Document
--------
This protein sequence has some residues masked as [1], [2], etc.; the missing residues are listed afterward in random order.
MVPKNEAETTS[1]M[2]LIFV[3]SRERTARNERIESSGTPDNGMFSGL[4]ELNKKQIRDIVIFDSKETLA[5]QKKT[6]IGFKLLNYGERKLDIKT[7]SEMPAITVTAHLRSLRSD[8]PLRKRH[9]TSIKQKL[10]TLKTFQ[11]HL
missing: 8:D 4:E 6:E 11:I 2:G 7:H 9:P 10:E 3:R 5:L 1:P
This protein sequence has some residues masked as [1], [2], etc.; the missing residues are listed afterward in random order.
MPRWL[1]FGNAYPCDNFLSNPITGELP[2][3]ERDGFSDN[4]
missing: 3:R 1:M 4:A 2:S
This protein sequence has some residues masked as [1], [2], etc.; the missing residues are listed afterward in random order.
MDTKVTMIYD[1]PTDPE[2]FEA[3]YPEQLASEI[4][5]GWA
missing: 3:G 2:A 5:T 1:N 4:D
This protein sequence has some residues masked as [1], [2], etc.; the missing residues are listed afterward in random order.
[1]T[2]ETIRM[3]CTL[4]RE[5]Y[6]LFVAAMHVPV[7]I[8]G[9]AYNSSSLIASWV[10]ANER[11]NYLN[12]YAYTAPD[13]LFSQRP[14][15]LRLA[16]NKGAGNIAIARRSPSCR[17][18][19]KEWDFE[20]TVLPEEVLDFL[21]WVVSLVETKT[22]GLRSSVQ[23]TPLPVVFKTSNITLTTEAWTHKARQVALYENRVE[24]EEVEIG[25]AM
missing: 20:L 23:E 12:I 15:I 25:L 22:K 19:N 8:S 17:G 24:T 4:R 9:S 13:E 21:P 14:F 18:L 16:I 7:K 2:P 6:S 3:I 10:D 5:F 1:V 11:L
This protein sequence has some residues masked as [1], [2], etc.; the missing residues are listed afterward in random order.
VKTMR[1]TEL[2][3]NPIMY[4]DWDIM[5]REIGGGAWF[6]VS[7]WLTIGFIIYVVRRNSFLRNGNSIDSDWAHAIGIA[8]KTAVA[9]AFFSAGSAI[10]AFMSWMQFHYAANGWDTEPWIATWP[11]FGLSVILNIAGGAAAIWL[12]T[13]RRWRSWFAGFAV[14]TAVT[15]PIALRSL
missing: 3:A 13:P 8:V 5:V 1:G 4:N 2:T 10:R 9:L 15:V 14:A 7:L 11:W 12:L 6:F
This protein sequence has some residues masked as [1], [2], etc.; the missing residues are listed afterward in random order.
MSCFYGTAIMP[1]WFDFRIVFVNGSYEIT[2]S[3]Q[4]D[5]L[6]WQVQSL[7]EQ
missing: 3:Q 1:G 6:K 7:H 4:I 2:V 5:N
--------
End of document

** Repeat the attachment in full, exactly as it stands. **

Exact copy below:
This protein sequence has some residues masked as [1], [2], etc.; the missing residues are listed afterward in random order.
MVPKNEAETTS[1]M[2]LIFV[3]SRERTARNERIESSGTPDNGMFSGL[4]ELNKKQIRDIVIFDSKETLA[5]QKKT[6]IGFKLLNYGERKLDIKT[7]SEMPAITVTAHLRSLRSD[8]PLRKRH[9]TSIKQKL[10]TLKTFQ[11]HL
missing: 8:D 4:E 6:E 11:I 2:G 7:H 9:P 10:E 3:R 5:L 1:P
This protein sequence has some residues masked as [1], [2], etc.; the missing residues are listed afterward in random order.
MPRWL[1]FGNAYPCDNFLSNPITGELP[2][3]ERDGFSDN[4]
missing: 3:R 1:M 4:A 2:S
This protein sequence has some residues masked as [1], [2], etc.; the missing residues are listed afterward in random order.
MDTKVTMIYD[1]PTDPE[2]FEA[3]YPEQLASEI[4][5]GWA
missing: 3:G 2:A 5:T 1:N 4:D
This protein sequence has some residues masked as [1], [2], etc.; the missing residues are listed afterward in random order.
[1]T[2]ETIRM[3]CTL[4]RE[5]Y[6]LFVAAMHVPV[7]I[8]G[9]AYNSSSLIASWV[10]ANER[11]NYLN[12]YAYTAPD[13]LFSQRP[14][15]LRLA[16]NKGAGNIAIARRSPSCR[17][18][19]KEWDFE[20]TVLPEEVLDFL[21]WVVSLVETKT[22]GLRSSVQ[23]TPLPVVFKTSNITLTTEAWTHKARQVALYENRVE[24]EEVEIG[25]AM
missing: 20:L 23:E 12:I 15:I 25:L 22:K 19:N 8:S 17:G 24:T 4:R 9:S 13:E 21:P 14:F 18:L 16:I 7:K 2:P 6:S 3:I 10:D 5:F 1:V 11:L
This protein sequence has some residues masked as [1], [2], etc.; the missing residues are listed afterward in random order.
VKTMR[1]TEL[2][3]NPIMY[4]DWDIM[5]REIGGGAWF[6]VS[7]WLTIGFIIYVVRRNSFLRNGNSIDSDWAHAIGIA[8]KTAVA[9]AFFSAGSAI[10]AFMSWMQFHYAANGWDTEPWIATWP[11]FGLSVILNIAGGAAAIWL[12]T[13]RRWRSWFAGFAV[14]TAVT[15]PIALRSL
missing: 3:A 13:P 8:V 5:V 1:G 4:N 2:T 10:R 9:L 15:V 14:A 7:L 11:W 12:L 6:F
This protein sequence has some residues masked as [1], [2], etc.; the missing residues are listed afterward in random order.
MSCFYGTAIMP[1]WFDFRIVFVNGSYEIT[2]S[3]Q[4]D[5]L[6]WQVQSL[7]EQ
missing: 3:Q 1:G 6:K 7:H 4:I 2:V 5:N